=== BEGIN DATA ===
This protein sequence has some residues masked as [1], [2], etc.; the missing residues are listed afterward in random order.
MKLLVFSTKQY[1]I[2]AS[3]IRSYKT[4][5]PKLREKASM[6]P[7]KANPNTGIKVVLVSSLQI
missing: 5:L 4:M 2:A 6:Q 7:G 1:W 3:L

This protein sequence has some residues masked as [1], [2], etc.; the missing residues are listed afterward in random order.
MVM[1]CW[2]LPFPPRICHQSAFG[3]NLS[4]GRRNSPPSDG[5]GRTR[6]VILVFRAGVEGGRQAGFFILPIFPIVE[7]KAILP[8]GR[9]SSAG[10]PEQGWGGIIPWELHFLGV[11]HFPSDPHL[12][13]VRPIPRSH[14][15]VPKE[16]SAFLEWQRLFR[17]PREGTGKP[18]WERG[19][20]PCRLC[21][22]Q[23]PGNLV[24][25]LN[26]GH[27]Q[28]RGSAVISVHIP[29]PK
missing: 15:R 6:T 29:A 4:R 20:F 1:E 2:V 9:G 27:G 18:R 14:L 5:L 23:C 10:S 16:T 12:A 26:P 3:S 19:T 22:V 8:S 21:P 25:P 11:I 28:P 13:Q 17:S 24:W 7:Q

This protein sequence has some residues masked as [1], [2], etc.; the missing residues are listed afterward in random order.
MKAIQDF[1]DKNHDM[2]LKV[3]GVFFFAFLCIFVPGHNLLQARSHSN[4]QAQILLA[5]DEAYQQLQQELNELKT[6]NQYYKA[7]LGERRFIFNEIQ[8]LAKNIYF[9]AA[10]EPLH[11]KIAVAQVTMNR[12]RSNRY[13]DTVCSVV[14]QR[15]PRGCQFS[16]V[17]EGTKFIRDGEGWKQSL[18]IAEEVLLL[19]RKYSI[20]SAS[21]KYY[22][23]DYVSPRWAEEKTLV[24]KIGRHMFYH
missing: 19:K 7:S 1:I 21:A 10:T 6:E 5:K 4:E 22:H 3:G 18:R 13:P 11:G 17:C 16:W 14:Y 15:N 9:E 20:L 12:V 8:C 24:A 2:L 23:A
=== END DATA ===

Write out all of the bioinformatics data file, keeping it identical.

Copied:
This protein sequence has some residues masked as [1], [2], etc.; the missing residues are listed afterward in random order.
MKLLVFSTKQY[1]I[2]AS[3]IRSYKT[4][5]PKLREKASM[6]P[7]KANPNTGIKVVLVSSLQI
missing: 5:L 4:M 2:A 6:Q 7:G 1:W 3:L

This protein sequence has some residues masked as [1], [2], etc.; the missing residues are listed afterward in random order.
MVM[1]CW[2]LPFPPRICHQSAFG[3]NLS[4]GRRNSPPSDG[5]GRTR[6]VILVFRAGVEGGRQAGFFILPIFPIVE[7]KAILP[8]GR[9]SSAG[10]PEQGWGGIIPWELHFLGV[11]HFPSDPHL[12][13]VRPIPRSH[14][15]VPKE[16]SAFLEWQRLFR[17]PREGTGKP[18]WERG[19][20]PCRLC[21][22]Q[23]PGNLV[24][25]LN[26]GH[27]Q[28]RGSAVISVHIP[29]PK
missing: 15:R 6:T 29:A 4:R 20:F 1:E 2:V 9:G 27:G 18:R 14:L 5:L 23:C 10:S 16:T 12:A 26:P 3:S 19:T 22:V 8:S 21:P 25:P 11:I 28:P 13:Q 17:S 24:W 7:Q

This protein sequence has some residues masked as [1], [2], etc.; the missing residues are listed afterward in random order.
MKAIQDF[1]DKNHDM[2]LKV[3]GVFFFAFLCIFVPGHNLLQARSHSN[4]QAQILLA[5]DEAYQQLQQELNELKT[6]NQYYKA[7]LGERRFIFNEIQ[8]LAKNIYF[9]AA[10]EPLH[11]KIAVAQVTMNR[12]RSNRY[13]DTVCSVV[14]QR[15]PRGCQFS[16]V[17]EGTKFIRDGEGWKQSL[18]IAEEVLLL[19]RKYSI[20]SAS[21]KYY[22][23]DYVSPRWAEEKTLV[24]KIGRHMFYH
missing: 19:K 7:S 1:I 21:A 10:T 6:E 5:K 4:E 22:H 3:G 18:R 13:P 11:G 17:C 16:W 14:Y 15:N 9:E 20:L 12:V 8:C 24:A 2:L 23:A